Only days after Turkish Prime Minister Recep Tayyip Erdogan called social media “the worst menace to society”, the country arrested 25 social media users in Izmir for allegedly “spreading untrue information” on Twitter. Sara Yasin gives a rundown on Turkey’s Twitter phobia
While most of the Twitter users have now been released, one user is still being held by police. The nature of the offending messages remains unclear, but a number of the videos capturing police brutality have been filmed in the coastal city.
Turkey’s main media outlets deliberately chose not to cover the protests initially, driving Turks to social media in search of information. Ece Temelkuran wrote for Index that Twitter users became virtual organizers of aid and support. Turkey’s major news outlets have been heavily criticised for opting to cover programmes about cooking, schizophrenia, and in the case of CNN Turk — penguins, instead of the protests. This reticence has exposed the extent of censorship and self-censorship in the Turkish media.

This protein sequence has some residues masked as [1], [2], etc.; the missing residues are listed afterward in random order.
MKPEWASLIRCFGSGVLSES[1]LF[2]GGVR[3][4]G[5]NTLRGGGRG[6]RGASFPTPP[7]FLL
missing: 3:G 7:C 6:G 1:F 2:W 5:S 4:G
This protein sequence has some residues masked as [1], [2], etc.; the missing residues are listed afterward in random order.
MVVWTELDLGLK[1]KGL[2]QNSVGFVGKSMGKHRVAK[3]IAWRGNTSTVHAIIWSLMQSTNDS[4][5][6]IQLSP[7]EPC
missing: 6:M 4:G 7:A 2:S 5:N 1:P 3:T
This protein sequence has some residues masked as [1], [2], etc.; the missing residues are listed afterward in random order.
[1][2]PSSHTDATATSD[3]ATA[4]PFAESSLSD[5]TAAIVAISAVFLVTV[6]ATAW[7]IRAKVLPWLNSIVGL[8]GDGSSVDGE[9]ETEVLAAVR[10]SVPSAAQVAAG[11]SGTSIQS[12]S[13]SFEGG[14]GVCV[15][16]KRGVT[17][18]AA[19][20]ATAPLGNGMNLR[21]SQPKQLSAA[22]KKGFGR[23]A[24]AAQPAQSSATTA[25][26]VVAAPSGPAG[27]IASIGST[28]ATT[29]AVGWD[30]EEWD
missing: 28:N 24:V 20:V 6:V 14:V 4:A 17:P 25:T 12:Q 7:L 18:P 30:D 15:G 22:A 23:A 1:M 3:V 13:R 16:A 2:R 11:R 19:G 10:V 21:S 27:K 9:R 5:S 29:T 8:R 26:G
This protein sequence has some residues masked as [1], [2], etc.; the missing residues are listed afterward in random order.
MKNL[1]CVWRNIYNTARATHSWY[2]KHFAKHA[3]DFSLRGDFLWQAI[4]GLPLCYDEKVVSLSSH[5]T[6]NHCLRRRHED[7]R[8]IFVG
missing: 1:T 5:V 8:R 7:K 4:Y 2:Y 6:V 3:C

As of Thursday, there have been three deaths and an estimated 4,000 injuries since the start of protests.
The integrity of Turkey’s media coverage is not a new problem: as Yavuz Baydar wrote in Al Monitor this week, “for a long time now, the news coverage of the Turkish media has been shaped by the personal interests of ambitious, powerful, money-making bosses with the government.” In other words: staying in business has meant toeing the government line.
Index CEO Kirsty Hughes criticised the Turkish government’s growing authoritarian tendencies and condemned the “deliberate creation of media censorship, and the brutality of police in the face of mass protests.”